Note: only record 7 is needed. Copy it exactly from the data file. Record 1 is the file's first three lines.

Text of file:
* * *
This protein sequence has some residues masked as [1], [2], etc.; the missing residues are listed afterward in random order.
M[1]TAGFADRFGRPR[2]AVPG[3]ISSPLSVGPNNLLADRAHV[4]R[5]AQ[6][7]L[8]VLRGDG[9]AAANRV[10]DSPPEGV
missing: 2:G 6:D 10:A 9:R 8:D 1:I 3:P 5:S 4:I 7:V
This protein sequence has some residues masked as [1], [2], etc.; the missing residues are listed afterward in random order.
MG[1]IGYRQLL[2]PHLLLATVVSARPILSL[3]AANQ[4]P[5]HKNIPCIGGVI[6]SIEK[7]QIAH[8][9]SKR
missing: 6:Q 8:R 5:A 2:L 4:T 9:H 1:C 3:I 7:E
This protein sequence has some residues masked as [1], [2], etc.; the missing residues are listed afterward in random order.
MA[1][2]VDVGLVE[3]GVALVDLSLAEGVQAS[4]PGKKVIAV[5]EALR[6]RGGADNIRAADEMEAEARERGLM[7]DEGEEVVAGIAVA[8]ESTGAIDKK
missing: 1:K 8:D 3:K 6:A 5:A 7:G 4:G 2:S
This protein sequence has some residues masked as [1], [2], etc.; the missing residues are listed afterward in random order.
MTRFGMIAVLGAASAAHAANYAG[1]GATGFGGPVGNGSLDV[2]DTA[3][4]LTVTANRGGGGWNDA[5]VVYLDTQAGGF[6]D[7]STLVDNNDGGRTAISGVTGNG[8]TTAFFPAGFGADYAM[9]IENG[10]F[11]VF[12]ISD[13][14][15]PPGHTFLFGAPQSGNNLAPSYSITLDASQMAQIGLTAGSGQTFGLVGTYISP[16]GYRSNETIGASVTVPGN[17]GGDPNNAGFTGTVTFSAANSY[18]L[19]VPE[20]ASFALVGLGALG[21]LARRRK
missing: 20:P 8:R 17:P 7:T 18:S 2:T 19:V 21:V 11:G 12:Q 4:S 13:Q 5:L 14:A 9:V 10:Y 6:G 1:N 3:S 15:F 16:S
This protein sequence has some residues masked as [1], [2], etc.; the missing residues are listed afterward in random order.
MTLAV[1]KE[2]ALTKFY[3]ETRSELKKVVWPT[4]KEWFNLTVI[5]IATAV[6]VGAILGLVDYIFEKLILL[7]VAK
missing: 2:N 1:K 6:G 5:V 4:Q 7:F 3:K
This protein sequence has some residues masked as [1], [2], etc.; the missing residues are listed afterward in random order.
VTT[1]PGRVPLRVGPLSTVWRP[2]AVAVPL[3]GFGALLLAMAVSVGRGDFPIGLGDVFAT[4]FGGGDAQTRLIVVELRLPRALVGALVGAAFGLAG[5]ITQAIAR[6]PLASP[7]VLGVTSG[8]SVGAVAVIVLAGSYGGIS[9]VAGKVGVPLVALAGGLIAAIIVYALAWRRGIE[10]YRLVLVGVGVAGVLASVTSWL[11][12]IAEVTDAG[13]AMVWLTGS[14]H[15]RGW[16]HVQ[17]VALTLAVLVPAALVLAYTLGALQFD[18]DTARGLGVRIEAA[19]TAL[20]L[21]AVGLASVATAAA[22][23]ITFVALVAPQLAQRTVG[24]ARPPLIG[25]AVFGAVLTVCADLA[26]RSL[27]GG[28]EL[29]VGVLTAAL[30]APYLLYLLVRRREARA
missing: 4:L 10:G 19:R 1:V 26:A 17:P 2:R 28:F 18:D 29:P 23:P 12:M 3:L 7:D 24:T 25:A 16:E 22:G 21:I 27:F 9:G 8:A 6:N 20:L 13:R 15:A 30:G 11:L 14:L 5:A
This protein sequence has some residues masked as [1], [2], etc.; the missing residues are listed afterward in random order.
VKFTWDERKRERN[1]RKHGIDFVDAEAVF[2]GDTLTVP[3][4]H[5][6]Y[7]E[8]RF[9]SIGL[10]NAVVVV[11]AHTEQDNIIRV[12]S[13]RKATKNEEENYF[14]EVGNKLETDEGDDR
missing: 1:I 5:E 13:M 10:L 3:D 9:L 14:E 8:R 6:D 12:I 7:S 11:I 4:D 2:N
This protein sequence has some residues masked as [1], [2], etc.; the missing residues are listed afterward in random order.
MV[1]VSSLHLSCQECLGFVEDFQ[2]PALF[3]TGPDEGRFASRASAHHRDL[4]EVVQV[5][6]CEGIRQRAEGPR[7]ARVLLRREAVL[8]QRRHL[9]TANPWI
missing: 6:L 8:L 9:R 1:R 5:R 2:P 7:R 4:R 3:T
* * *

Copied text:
This protein sequence has some residues masked as [1], [2], etc.; the missing residues are listed afterward in random order.
VKFTWDERKRERN[1]RKHGIDFVDAEAVF[2]GDTLTVP[3][4]H[5][6]Y[7]E[8]RF[9]SIGL[10]NAVVVV[11]AHTEQDNIIRV[12]S[13]RKATKNEEENYF[14]EVGNKLETDEGDDR
missing: 1:I 5:E 13:M 10:L 3:D 9:L 14:E 8:R 6:D 12:I 7:S 11:I 4:D 2:N